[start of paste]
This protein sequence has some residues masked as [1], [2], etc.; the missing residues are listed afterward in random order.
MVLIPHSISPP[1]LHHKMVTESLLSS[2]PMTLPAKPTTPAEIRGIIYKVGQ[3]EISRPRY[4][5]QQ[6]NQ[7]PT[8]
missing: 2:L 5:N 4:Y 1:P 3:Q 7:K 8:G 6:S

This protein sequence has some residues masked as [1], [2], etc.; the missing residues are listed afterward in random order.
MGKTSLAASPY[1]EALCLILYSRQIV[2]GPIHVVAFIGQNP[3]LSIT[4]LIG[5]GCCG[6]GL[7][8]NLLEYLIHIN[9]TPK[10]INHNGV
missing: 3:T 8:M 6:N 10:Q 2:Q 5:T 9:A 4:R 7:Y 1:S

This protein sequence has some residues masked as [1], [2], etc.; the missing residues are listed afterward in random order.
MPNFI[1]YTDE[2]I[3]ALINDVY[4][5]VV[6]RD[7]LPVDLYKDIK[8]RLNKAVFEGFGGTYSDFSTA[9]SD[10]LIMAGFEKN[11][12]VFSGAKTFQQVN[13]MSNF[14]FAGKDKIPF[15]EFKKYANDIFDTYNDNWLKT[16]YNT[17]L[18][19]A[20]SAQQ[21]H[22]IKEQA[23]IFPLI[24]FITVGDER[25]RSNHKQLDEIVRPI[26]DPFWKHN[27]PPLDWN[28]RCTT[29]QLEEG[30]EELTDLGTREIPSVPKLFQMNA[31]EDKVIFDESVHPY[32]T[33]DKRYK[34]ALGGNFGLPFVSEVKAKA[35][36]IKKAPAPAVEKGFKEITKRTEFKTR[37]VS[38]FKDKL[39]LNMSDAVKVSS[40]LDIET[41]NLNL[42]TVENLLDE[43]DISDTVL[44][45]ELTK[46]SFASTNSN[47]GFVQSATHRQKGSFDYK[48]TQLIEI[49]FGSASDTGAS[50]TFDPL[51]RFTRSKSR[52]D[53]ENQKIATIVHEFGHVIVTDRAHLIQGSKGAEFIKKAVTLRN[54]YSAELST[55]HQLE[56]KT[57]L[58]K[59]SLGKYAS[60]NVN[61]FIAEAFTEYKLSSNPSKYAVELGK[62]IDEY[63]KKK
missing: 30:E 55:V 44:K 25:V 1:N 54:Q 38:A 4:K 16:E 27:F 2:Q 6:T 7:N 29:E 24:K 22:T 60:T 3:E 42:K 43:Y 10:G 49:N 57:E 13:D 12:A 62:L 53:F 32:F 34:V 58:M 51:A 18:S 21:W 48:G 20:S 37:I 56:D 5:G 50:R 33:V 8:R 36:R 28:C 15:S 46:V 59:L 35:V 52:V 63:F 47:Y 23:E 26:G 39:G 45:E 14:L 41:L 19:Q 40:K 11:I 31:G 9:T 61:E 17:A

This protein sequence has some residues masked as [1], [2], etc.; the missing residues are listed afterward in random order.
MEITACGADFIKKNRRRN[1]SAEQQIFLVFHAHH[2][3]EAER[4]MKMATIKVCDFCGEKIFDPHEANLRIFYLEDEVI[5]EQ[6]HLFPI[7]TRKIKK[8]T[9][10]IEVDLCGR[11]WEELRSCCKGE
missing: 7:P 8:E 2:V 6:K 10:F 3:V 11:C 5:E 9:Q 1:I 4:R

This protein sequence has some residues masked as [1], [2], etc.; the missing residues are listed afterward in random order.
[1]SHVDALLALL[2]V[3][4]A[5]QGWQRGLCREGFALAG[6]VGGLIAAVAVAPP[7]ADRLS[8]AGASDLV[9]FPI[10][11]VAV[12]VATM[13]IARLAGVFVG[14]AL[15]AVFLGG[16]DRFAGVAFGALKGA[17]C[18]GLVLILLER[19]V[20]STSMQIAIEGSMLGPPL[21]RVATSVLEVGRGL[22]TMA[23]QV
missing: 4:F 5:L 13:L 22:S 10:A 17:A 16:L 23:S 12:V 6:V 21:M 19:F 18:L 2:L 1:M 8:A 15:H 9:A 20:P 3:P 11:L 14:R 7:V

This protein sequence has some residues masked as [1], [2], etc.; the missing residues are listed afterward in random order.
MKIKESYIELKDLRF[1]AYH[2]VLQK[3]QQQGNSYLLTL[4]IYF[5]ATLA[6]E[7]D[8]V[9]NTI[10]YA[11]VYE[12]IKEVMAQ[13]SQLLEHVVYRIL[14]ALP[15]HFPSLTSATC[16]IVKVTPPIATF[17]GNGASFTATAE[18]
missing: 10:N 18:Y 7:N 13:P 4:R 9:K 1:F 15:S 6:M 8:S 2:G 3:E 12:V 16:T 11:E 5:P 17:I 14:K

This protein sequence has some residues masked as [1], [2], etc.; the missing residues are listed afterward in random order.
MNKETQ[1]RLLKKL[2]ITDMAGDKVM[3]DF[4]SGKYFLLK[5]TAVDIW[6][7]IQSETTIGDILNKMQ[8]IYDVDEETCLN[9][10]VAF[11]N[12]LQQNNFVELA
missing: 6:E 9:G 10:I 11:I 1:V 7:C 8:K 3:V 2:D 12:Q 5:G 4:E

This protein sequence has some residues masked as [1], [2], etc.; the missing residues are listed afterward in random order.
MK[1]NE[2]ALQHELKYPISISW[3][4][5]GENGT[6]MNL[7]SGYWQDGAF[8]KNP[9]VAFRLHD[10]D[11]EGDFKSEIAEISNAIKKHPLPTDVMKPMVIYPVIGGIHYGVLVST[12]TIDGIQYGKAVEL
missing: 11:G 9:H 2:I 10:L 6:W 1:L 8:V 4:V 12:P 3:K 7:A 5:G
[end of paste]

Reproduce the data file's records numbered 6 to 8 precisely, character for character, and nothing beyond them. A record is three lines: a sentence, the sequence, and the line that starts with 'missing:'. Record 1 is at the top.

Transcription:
This protein sequence has some residues masked as [1], [2], etc.; the missing residues are listed afterward in random order.
MKIKESYIELKDLRF[1]AYH[2]VLQK[3]QQQGNSYLLTL[4]IYF[5]ATLA[6]E[7]D[8]V[9]NTI[10]YA[11]VYE[12]IKEVMAQ[13]SQLLEHVVYRIL[14]ALP[15]HFPSLTSATC[16]IVKVTPPIATF[17]GNGASFTATAE[18]
missing: 10:N 18:Y 7:N 13:P 4:R 9:K 1:F 15:S 6:M 8:S 2:G 3:E 12:V 16:T 11:E 5:P 17:I 14:K

This protein sequence has some residues masked as [1], [2], etc.; the missing residues are listed afterward in random order.
MNKETQ[1]RLLKKL[2]ITDMAGDKVM[3]DF[4]SGKYFLLK[5]TAVDIW[6][7]IQSETTIGDILNKMQ[8]IYDVDEETCLN[9][10]VAF[11]N[12]LQQNNFVELA
missing: 6:E 9:G 10:I 11:I 1:V 7:C 8:K 3:V 2:D 12:Q 5:G 4:E

This protein sequence has some residues masked as [1], [2], etc.; the missing residues are listed afterward in random order.
MK[1]NE[2]ALQHELKYPISISW[3][4][5]GENGT[6]MNL[7]SGYWQDGAF[8]KNP[9]VAFRLHD[10]D[11]EGDFKSEIAEISNAIKKHPLPTDVMKPMVIYPVIGGIHYGVLVST[12]TIDGIQYGKAVEL
missing: 11:G 9:H 2:I 10:L 6:W 1:L 8:V 4:V 12:P 3:K 7:A 5:G